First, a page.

Most children acquire their mother tongue seemingly without any effort, but there are differences in how fast they acquire it. While some children may already say their first words when they are one year old, others might not speak until they are older. These differences can stem from the environment of the child, for example, the way the parents speak to their child, but also the child’s own abilities, for example, how many words they understand already or how fast they can recognise words, can play a role. The latter is called speed of processing.
Past research has shown that how many words infants know is related to how fast they process words. However, we do not know why these two aspects are connected. On the one hand, it might be that if infants recognise familiar words quickly, they might be better at learning new words. On the other hand, it could be that if infants know a lot of words already, they are also faster in processing incoming words. In this thesis, I investigated the relationship between the words infants know and how fast they process words as well as how parental speech might affect infants’ individual processing abilities.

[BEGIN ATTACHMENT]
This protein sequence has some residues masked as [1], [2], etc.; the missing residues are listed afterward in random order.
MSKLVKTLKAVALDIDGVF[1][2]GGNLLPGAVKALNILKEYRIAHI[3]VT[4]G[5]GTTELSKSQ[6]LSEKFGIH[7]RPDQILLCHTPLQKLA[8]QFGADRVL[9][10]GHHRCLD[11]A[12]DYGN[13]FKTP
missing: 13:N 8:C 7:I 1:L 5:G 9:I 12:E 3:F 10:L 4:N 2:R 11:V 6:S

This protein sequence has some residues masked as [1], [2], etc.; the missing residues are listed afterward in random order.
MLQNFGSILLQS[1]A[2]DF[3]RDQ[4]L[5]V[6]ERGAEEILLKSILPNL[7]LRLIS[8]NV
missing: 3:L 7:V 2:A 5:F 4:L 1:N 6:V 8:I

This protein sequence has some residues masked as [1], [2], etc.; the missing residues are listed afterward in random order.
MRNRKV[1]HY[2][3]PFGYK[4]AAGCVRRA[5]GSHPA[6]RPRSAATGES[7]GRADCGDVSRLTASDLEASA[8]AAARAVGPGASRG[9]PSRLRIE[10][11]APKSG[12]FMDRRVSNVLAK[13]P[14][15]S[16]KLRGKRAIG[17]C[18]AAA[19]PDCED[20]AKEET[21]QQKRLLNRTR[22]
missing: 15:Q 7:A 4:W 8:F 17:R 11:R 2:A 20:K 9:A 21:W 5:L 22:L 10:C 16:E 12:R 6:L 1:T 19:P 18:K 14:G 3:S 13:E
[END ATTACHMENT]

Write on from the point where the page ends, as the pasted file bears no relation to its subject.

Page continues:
Julia Egger (1994) obtained a bachelor’s degree in Romance philology from the University of Vienna and a research master’s degree in Language and Communication at the Radboud University. In November 2017, shee joined the Language Development Department at the Max Planck Institute and conducted the research presented in her doctoral thesis under the supervision of Prof. dr. Caroline F. Rowland and Dr. Christina Bergmann. Currently she is working as a postdoctoral project manager for the RESONATE project funded by Horizon Europe at the Vienna Cognitive Science Hub at the University of Vienna.